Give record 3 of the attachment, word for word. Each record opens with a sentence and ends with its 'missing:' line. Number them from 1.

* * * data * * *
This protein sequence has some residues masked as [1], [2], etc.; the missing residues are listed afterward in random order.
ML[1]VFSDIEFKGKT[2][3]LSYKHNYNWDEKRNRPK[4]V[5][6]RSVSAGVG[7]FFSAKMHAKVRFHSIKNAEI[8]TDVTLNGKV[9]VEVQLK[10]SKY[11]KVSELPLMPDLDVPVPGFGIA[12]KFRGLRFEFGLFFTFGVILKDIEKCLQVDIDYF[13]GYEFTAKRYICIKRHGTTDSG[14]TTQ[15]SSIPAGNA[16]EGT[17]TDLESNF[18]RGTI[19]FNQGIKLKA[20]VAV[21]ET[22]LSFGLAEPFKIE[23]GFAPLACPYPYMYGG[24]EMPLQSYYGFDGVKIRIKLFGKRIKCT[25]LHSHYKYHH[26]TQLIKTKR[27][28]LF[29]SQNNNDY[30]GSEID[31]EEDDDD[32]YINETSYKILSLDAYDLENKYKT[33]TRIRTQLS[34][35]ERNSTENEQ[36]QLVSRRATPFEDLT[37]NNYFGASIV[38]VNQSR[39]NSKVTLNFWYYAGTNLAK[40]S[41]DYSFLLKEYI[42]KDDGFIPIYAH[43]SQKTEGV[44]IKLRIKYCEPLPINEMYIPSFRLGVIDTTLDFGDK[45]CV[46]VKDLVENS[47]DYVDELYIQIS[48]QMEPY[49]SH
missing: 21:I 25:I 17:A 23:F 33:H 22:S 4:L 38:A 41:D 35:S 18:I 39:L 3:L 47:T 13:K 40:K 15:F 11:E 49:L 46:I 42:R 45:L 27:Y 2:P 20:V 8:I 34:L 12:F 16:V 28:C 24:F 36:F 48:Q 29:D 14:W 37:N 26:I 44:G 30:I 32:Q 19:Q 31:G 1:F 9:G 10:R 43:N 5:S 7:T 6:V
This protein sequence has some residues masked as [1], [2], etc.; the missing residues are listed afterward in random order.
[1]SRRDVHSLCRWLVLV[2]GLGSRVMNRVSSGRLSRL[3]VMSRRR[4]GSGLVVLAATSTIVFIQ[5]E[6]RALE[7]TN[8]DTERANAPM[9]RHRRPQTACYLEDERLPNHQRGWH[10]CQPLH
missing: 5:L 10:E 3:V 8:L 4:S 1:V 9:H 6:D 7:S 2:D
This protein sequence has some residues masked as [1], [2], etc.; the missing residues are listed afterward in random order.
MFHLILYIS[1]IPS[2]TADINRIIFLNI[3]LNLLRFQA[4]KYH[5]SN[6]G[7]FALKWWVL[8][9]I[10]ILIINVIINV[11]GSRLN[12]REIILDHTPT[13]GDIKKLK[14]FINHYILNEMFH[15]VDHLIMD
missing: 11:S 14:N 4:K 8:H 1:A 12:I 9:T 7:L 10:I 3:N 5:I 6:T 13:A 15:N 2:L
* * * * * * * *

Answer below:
This protein sequence has some residues masked as [1], [2], etc.; the missing residues are listed afterward in random order.
MFHLILYIS[1]IPS[2]TADINRIIFLNI[3]LNLLRFQA[4]KYH[5]SN[6]G[7]FALKWWVL[8][9]I[10]ILIINVIINV[11]GSRLN[12]REIILDHTPT[13]GDIKKLK[14]FINHYILNEMFH[15]VDHLIMD
missing: 11:S 14:N 4:K 8:H 1:A 12:I 9:T 7:L 10:I 3:N 5:I 6:T 13:A 15:N 2:L